There was no name, no date, and no means of identification, just a simple stone marking the final resting place of someone who had fallen in defense of Liberty.

Since then, the men and women of the United States armed forces have been sent to the far corners of the world to defend the Liberty that we so often take for granted. It’s only appropriate that we dedicate at least one day a year in remembrance of those who didn’t come back.

Memory and Forgetfulness:Part 2


Seventy-five years ago, Operation Overlord was launched, opening a third land front in the strategic counteroffensive against Nazi Germany. The Germans were already reeling back from their high-water mark in the east (Stalingrad), and had squandered the cream of their veteran force in the Battle of Kursk during the summer of 1943. Predominantly American forces were slowly slugging their way up the length of Italy, where terrain favored competent defenders. It was finally time to open a western front with the sort of maneuver room found on the eastern front. We ought to pay tribute now, while there are still veterans of that great crusade with us.

The note here, dated July 5, was written by General Eisenhower, in case the D-Day landings failed. He praised “the troops, the air, and the navy,” and took total responsibility for the failure: “If any blame or fault attaches to the attempt, it is mine alone.” His message was ready for transmission to the Allied nations. Mercifully, it never needed to be sent.

Calling out the deeds and identities of World War II heroes, both lost and living, is especially fitting on this, “The Last Longest Day.”

Memorial Day in a Small Town


We stand on the shore of the lake and wait. The shore is steep and spring green, winter having only recently retreated from my small home town in northern Wisconsin. It’s overcast, but still we squint up into the grey clouds, watching and listening for the airplane.

Every year on Memorial Day, just before the start of the parade, a small private plane flies in low over the lake on the edge of town. From the plane drops a single wreath, which falls slowly to the surface where it floats briefly before sinking to the bottom.

Over on main street we can hear the high school band warming up. A few short notes from a trumpet, some squeaking of woodwinds. It’s a small band — it’s a small school — and most of those kids probably don’t want to be there, but this is what they signed up for.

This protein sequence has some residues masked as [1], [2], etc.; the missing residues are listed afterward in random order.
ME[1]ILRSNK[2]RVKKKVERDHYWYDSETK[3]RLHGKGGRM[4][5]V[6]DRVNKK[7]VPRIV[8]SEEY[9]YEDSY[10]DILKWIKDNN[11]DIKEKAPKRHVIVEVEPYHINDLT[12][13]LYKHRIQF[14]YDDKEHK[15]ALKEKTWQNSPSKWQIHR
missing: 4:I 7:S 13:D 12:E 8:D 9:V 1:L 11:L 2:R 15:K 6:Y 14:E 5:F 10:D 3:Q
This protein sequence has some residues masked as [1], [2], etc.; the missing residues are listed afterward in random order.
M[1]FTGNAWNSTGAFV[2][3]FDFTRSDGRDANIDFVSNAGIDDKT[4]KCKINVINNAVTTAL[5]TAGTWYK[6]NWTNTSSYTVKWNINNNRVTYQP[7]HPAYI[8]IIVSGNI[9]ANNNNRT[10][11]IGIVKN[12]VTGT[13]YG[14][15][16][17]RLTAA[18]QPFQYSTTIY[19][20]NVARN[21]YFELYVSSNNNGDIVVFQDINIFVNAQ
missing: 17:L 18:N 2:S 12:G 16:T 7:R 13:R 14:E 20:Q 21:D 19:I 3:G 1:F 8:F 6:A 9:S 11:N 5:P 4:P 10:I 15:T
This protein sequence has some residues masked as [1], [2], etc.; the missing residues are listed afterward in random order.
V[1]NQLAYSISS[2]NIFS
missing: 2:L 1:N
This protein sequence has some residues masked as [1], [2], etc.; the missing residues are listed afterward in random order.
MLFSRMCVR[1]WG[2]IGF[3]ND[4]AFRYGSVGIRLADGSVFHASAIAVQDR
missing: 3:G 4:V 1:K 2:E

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Reading the many moving Memorial Day tributes/reminders online, there are two I’d like to draw to Ricochet’s attention.  First is Memorial Day tribute by a pastor, Bob Russell. Couple of observations: I recall the same respectful silence in theater after watching Saving Private Ryan he describes; he’s right that it would be good required viewing […]

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Daughter’s Band in DC Memorial Day Parade


I believe it was Senator Steve Daines who nominated my daughter’s school band to play in Washington, DC this coming Monday. The band, which ends its yearly spring concert with a hearty rendition of “Stars and Stripes Forever,” was honored to accept. Glacier High School will be wearing green uniforms, and we can follow along with the event live here.

Of course I’m happy and proud, but I’m also looking forward to having my kid back safe from DC next week, done with plane rides, and ready to graduate on the first of June.

Memorial Day Weekend “To Do” List


You have been bombarded with messages about sales, specials, and entertainment opportunities for this weekend. Please add the following items at the top of your list for the weekend, slipping the big sale a little ways down the page.

If you have not seen the HBO movie Taking Chance (included in Amazon Prime, available elsewhere), watch it. Have a box of tissues or a couple hankies handy. If you had other entertainment plans, watch this trailer, and reassess your priorities for the weekend:

Remembering the Boys of Pointe du Hoc this Memorial Day


Friday’s online Wall Street Journal carried the usual Saturday column by Peggy Noonan. Aside from having been one of President Reagan’s speechwriters, Noonan is not ordinarily one of my favorites, but today’s column, “Which Way to Pointe du Hoc?”  really hit home for me for some very personal reasons.